The future of journalism means managing online communities and participating in various social networks,” said Mark Briggs. One of the greatest challenges facing journalists now is how to manage and leverage news conversation in social media networks.

The problem with news as a conversation is that participants are rarely as constructive or respectful as journalists and other readers would like. There are either too many conversations for news organizations to manage, or there are too few comments that generate actual conversation around the news.

While some journalists shy away from the interactiveness of reader comments, Doug Feaver, creator of the dot.comments blog, suggests that “comments provide a forum for readers to complain about what they see as unfairness or inaccuracy in an article, to talk to each other and to bloviate.”

Feaver makes a great argument – news conversation does have wonderful benefits, such as:

  • they provide transparency on the reporting process
  • they enable an immediate feedback loop
  • they spread awareness of news coverage through word-of-mouth marketing

News conversation allows more tips to be discovered and more links to be shared, according to BeatBlogging‘s Patrick Thornton. Knowledgable users can provide journalists with tips, links additional insight or even clarify a post.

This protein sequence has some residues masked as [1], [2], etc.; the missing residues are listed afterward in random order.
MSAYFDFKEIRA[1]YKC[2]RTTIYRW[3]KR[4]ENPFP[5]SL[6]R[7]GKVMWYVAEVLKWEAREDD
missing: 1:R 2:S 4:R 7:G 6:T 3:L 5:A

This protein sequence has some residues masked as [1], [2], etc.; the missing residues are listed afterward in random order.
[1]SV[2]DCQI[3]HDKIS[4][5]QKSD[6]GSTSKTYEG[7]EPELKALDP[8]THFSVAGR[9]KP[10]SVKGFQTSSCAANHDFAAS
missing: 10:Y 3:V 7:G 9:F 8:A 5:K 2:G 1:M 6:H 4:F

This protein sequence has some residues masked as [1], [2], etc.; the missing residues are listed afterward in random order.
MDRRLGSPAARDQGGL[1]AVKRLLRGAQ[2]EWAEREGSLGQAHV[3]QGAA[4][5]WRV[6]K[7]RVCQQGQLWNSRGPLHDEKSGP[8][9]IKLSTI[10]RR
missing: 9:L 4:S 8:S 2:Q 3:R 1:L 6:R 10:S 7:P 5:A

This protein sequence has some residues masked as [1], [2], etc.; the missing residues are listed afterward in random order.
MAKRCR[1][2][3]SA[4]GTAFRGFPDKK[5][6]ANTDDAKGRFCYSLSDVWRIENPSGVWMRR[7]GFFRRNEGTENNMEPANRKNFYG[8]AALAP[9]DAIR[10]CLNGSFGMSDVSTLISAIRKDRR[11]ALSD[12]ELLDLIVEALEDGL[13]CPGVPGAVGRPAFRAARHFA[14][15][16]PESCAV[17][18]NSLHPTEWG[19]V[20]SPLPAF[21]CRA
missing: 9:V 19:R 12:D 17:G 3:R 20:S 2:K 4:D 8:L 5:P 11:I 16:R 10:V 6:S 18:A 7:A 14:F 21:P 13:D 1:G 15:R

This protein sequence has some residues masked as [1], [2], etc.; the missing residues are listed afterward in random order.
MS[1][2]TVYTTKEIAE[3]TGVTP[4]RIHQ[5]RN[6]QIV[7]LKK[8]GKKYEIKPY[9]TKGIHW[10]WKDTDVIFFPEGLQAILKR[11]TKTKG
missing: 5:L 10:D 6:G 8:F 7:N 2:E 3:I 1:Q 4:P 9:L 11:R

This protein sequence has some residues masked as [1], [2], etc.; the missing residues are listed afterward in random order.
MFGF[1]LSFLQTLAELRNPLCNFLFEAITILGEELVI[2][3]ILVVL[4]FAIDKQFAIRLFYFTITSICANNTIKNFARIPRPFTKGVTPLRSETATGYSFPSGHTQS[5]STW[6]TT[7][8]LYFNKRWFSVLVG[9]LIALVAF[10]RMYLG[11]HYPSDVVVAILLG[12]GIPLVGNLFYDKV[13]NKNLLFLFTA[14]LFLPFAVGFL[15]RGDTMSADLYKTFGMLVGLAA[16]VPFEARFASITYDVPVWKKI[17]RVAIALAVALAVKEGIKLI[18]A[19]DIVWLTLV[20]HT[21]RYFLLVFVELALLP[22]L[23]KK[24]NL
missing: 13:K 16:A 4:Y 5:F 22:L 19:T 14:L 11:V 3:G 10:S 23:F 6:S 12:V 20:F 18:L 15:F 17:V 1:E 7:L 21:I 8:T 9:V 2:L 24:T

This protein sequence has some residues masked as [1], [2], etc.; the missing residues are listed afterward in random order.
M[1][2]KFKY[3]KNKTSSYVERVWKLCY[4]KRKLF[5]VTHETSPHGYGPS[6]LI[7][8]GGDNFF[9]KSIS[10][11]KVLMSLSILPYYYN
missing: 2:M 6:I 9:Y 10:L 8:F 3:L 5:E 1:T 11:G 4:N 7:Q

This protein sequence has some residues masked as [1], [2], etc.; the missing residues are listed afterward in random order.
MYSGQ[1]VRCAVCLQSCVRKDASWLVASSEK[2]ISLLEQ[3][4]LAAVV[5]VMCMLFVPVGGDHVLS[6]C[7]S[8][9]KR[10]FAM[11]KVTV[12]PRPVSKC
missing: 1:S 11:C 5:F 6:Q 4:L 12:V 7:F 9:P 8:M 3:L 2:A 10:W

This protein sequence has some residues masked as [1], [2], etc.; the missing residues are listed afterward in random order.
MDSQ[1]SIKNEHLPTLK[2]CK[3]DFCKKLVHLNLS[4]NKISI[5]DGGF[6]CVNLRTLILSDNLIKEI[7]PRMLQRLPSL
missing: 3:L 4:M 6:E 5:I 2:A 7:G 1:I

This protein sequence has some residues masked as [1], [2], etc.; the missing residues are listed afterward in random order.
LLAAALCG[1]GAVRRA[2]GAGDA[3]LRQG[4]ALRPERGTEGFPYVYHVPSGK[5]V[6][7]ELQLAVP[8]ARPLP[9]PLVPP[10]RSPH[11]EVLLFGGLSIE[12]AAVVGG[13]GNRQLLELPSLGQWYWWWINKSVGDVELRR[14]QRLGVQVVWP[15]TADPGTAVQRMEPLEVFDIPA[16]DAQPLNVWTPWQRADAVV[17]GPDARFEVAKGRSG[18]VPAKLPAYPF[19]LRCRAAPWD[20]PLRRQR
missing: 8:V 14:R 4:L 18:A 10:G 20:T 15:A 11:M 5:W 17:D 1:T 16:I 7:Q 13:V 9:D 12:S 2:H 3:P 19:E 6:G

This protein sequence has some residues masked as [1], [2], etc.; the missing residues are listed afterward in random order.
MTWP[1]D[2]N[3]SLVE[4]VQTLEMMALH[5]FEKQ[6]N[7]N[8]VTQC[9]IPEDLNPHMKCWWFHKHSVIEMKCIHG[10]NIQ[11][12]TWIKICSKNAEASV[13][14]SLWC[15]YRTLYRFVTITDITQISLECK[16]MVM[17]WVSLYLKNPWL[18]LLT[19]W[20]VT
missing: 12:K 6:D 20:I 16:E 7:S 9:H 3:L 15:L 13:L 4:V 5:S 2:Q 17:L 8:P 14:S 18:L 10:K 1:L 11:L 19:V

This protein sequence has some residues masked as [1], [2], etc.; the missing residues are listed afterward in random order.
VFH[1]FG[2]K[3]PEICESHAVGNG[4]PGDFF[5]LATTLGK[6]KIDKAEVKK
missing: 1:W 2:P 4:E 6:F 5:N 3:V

Journalists should make news participatory so that audiences can contribute to news and information by suppling additional:

  • photos
  • videos
  • event lists (on calendar sites)
  • edits (on wiki sites)
  • message board posts
  • blog posts
  • votes and recommendations
  • promotin on other social media sites (ex: Digg and SumbleUpon)

There is the 1-10-100 rule for participatory online community sites that states:

  • 1% of the user community actual create content
  • 10% of the user community will synthesize the content by posting comments, e-mailing links to friends, authoring blog posts on separate sites and linking back to it, etc.
  • 100% of the user community will benefit from the actions of the first two groups

Journalists should be responsible for keeping all news conversations accurate and ethical. They can do this by:

  • setting guidelines for participants
  • monitoring offensive postings
  • knowing their legal responsibilities
  • correcting errors